Hydroxycinnamic acid is also frequently found in nature and largely distributed in different plants [46]. They are formed from phenlyalalanine and tyrosine. Their basic skeleton is C6C3. The most common and best known hydroxycinnamic acids are cinnamic acid, o-coumaric acid, p-coumaric acid, caffeic acid, ferulic acid and synaptic acid [46,47,48]. They are potential antioxidants that can have effects on a large number of diseases such as cancer and atherosclerosis [48].
In addition to flavonoids and hydroxycinnamic acids, elagitannins and gallotanins were present in selected plants. Freudenberg divided plant tannins into two groups: (1) condensed tannins and (2) hydroliyzable tannins. Gallotannins and elagitannins are subclasses of hydrolysable tannins and they are derivatives of 1,2,3,4,6-penta-O-galloyl-B-D-glucopyranose [49].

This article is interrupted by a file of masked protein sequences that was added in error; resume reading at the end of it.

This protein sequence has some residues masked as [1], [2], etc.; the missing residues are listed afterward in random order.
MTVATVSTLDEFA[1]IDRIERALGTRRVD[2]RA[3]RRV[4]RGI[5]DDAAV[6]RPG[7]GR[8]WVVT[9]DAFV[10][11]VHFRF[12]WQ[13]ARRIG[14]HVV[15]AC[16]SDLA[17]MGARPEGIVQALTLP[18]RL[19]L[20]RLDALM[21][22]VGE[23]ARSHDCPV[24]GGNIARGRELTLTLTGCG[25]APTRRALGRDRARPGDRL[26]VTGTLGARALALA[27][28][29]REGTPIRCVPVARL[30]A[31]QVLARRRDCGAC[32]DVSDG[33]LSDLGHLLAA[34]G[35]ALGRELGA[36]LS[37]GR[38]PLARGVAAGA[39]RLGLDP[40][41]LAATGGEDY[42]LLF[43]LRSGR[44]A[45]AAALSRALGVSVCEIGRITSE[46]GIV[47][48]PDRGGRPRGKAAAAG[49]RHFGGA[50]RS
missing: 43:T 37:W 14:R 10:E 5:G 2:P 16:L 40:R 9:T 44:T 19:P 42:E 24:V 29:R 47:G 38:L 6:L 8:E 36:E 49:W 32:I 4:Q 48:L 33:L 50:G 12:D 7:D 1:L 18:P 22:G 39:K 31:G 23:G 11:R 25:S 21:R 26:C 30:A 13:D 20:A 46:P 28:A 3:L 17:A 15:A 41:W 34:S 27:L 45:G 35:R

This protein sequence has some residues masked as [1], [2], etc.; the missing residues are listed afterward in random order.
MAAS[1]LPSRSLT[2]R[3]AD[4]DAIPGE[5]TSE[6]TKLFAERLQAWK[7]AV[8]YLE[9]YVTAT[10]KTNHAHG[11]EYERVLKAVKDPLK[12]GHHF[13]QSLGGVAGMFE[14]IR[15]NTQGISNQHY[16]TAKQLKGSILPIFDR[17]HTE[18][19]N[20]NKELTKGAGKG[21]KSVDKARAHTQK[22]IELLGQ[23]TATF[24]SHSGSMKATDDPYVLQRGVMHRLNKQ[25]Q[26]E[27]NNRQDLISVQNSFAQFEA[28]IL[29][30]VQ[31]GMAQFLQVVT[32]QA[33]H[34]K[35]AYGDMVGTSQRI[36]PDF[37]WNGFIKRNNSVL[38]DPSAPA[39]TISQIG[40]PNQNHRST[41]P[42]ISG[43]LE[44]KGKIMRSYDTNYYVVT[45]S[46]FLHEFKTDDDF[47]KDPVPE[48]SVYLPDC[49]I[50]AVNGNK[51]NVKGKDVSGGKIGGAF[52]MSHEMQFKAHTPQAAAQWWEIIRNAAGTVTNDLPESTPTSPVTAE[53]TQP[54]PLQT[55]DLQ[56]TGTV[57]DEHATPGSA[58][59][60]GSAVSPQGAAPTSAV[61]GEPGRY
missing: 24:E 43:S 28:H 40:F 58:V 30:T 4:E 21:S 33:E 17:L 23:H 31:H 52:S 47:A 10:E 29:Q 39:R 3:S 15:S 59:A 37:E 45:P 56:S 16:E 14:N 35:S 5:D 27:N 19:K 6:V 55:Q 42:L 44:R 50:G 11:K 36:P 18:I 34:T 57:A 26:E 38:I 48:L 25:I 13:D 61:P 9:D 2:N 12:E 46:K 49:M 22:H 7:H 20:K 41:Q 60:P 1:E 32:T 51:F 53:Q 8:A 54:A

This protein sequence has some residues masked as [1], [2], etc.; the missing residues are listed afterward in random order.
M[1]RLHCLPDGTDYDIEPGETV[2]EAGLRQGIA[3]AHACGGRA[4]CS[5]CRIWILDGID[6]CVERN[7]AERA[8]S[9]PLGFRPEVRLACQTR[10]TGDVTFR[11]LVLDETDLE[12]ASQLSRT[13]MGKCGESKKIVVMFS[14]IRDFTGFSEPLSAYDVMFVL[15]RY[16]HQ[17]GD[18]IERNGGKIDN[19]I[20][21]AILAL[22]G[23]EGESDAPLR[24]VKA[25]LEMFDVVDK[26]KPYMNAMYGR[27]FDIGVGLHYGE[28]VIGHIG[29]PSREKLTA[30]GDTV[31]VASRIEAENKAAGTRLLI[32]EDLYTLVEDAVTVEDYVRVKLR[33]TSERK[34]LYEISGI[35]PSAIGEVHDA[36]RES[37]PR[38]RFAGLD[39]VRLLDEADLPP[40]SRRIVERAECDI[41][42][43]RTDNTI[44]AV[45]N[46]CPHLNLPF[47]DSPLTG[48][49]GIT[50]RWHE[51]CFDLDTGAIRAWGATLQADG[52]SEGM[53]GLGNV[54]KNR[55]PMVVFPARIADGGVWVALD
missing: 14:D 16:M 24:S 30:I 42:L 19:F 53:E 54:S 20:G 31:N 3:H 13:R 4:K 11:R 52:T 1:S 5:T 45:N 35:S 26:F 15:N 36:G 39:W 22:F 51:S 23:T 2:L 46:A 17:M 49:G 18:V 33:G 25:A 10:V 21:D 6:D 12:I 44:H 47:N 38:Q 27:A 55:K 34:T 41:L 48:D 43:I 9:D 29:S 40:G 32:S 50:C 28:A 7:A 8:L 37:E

Phenolic compounds are produced in a plant’s cells and may protect the plant against pests and other stress factors. In addition, they contribute to the color and taste of fruits and vegetables, and, at higher concentrations, they protect plants from attack by viruses, bacteria, fungi and herbivorous animals. In the case of plant or pest infestation, the genetically determined formation of phenolic compounds in a plant can greatly increase [45]. It is important to emphasize that the content of phenolic compounds in a particular plant can vary significantly, and the concentration can be highly dependent on both genetic and environmental factors. Therefore, the content of phenolic compounds can be influenced by cultivar selection and conditions present in the growing area. It is well known that concentrations, even within a single fruit, can vary significantly and that, in addition to the other environmental factors, the phenolic compound content in fruits and vegetables can be affected by growing technology [50]. Insights that can be obtained from epidemiological studies about the beneficial effects of bioactive compounds on human health are not only limited by the complex variation of these compounds, depending on many different factors, but also by the lack of comprehensive and reliable data for the phytochemical content of raw food. The analysis of secondary metabolites in plants, estimated to be approximately 100,000 to 200,000 in number, is a challenging task because of their chemical diversity, which is usually low in abundance and variability even within the same species [51].